[Though the physical building remains closed, you can take a virtual tour of Central Library.]
Delores McKinney dug up her Oklahoma “roots” and replanted them in Los Angeles in 1964...with great success! She loves Los Angeles...its rich history, its vast stretches from Pacific beaches to the mountains, its generous welcome to the world to come and make your place, just as she did. What a city! After 38 years as (she says modestly) an excellent server at the National/Sepulveda Hamburger Hamlet, she began her “second career” as a receptionist when the Hamlets closed. A library docent since 1991, she also volunteers for L.A.’s Metropolitan Transit Authority, taking tours to learn and enjoy the public art at the rail stations. But her heart belongs to Central Library!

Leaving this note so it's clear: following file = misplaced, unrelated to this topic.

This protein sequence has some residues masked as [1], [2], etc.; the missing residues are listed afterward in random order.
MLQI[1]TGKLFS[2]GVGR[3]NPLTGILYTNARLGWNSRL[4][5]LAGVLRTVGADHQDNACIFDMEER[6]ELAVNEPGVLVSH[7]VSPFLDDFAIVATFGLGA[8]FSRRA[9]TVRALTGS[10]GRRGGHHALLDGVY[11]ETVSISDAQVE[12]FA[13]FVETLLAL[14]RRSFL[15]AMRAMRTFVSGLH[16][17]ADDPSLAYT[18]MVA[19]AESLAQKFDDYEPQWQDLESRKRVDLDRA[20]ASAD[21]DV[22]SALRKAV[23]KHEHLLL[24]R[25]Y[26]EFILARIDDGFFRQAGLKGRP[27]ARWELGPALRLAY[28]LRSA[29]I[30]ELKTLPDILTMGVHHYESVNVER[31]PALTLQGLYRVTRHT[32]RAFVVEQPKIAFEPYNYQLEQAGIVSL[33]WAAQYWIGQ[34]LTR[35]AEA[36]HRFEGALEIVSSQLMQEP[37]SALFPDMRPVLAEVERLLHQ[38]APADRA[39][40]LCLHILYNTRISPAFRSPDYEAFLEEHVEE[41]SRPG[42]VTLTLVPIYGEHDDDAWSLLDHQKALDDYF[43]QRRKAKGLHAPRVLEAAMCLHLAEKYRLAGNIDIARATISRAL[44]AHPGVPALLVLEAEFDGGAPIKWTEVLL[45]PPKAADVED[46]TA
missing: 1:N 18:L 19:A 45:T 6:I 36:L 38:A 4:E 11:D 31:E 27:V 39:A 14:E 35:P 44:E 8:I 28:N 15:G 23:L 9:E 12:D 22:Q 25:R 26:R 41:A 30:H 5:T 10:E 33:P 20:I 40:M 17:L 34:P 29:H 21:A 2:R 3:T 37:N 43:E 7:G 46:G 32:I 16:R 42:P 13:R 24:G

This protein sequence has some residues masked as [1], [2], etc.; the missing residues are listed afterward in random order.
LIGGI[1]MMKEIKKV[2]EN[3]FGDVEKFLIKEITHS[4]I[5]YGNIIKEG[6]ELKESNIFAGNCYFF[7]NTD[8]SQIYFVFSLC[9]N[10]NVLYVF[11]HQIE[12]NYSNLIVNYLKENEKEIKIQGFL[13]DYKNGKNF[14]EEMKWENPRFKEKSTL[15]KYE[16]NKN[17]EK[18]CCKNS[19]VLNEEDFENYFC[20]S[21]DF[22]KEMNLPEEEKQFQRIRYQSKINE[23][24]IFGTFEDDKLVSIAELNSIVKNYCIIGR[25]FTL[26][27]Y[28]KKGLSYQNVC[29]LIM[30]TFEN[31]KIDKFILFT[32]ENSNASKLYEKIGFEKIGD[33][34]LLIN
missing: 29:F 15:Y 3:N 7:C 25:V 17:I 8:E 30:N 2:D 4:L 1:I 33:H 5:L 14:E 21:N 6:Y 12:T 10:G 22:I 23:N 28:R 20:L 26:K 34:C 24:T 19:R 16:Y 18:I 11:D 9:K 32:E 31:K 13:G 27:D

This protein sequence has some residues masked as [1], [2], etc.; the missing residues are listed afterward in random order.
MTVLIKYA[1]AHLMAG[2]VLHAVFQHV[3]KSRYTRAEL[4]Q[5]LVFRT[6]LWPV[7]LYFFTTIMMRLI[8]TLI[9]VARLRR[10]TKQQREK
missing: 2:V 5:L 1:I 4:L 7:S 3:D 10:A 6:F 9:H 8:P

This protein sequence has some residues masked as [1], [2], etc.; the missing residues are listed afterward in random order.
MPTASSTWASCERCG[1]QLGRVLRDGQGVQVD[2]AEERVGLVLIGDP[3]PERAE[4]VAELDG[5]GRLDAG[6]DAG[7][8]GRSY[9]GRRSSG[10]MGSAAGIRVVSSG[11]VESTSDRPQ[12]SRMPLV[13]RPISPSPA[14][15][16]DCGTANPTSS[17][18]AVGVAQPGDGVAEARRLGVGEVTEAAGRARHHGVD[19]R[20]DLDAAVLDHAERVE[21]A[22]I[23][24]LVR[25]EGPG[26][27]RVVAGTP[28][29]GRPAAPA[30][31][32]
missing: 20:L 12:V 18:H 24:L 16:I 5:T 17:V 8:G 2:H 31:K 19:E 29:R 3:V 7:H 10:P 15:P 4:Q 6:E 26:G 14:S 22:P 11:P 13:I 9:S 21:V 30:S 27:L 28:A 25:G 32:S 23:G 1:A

Feels Like Home: Reflections on Central Library: Photographs From the Collection of Los Angeles Public Library (2018) is a tribute to Central Library and follows the history from its origins as a mere idea to its phoenix-like reopening in 1993. Published by Photo Friends of the Los Angeles Public Library, it features both researched historical accounts and first-person remembrances. The book was edited by Christina Rice, Senior Librarian of the LAPL Photo Collection, and Literature Librarians Sheryn Morris and James Sherman.The book can be purchased through the Library Foundation of Los Angeles Bookstore.